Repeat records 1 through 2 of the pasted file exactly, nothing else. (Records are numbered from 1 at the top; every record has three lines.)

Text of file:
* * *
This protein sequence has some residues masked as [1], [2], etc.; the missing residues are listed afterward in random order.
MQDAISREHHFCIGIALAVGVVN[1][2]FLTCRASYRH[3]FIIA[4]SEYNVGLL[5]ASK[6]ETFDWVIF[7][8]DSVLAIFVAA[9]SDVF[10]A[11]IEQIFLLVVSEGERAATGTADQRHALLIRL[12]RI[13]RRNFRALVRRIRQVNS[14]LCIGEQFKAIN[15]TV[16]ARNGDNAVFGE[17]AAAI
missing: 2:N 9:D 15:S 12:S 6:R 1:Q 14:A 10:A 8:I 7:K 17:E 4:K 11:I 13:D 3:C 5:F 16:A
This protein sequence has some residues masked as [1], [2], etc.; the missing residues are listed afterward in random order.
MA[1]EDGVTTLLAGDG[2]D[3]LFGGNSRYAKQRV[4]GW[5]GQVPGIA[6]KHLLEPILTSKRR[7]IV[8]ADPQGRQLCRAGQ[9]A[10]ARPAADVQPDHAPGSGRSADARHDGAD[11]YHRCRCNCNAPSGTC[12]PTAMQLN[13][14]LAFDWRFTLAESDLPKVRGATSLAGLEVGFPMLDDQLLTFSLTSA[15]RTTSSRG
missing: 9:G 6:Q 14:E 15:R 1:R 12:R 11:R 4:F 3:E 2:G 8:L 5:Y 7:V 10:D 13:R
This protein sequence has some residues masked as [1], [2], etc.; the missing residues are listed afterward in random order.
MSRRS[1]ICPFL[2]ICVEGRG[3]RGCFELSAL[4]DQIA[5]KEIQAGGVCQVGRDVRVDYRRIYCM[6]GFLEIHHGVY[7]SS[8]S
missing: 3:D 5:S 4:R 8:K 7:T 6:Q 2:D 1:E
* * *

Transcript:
This protein sequence has some residues masked as [1], [2], etc.; the missing residues are listed afterward in random order.
MQDAISREHHFCIGIALAVGVVN[1][2]FLTCRASYRH[3]FIIA[4]SEYNVGLL[5]ASK[6]ETFDWVIF[7][8]DSVLAIFVAA[9]SDVF[10]A[11]IEQIFLLVVSEGERAATGTADQRHALLIRL[12]RI[13]RRNFRALVRRIRQVNS[14]LCIGEQFKAIN[15]TV[16]ARNGDNAVFGE[17]AAAI
missing: 2:N 9:D 15:S 12:S 6:R 1:Q 14:A 10:A 8:I 7:K 17:E 4:K 11:I 13:D 3:C 5:F 16:A
This protein sequence has some residues masked as [1], [2], etc.; the missing residues are listed afterward in random order.
MA[1]EDGVTTLLAGDG[2]D[3]LFGGNSRYAKQRV[4]GW[5]GQVPGIA[6]KHLLEPILTSKRR[7]IV[8]ADPQGRQLCRAGQ[9]A[10]ARPAADVQPDHAPGSGRSADARHDGAD[11]YHRCRCNCNAPSGTC[12]PTAMQLN[13][14]LAFDWRFTLAESDLPKVRGATSLAGLEVGFPMLDDQLLTFSLTSA[15]RTTSSRG
missing: 9:G 6:Q 14:E 15:R 1:R 12:R 11:R 4:F 3:E 2:G 8:L 5:Y 7:V 10:D 13:R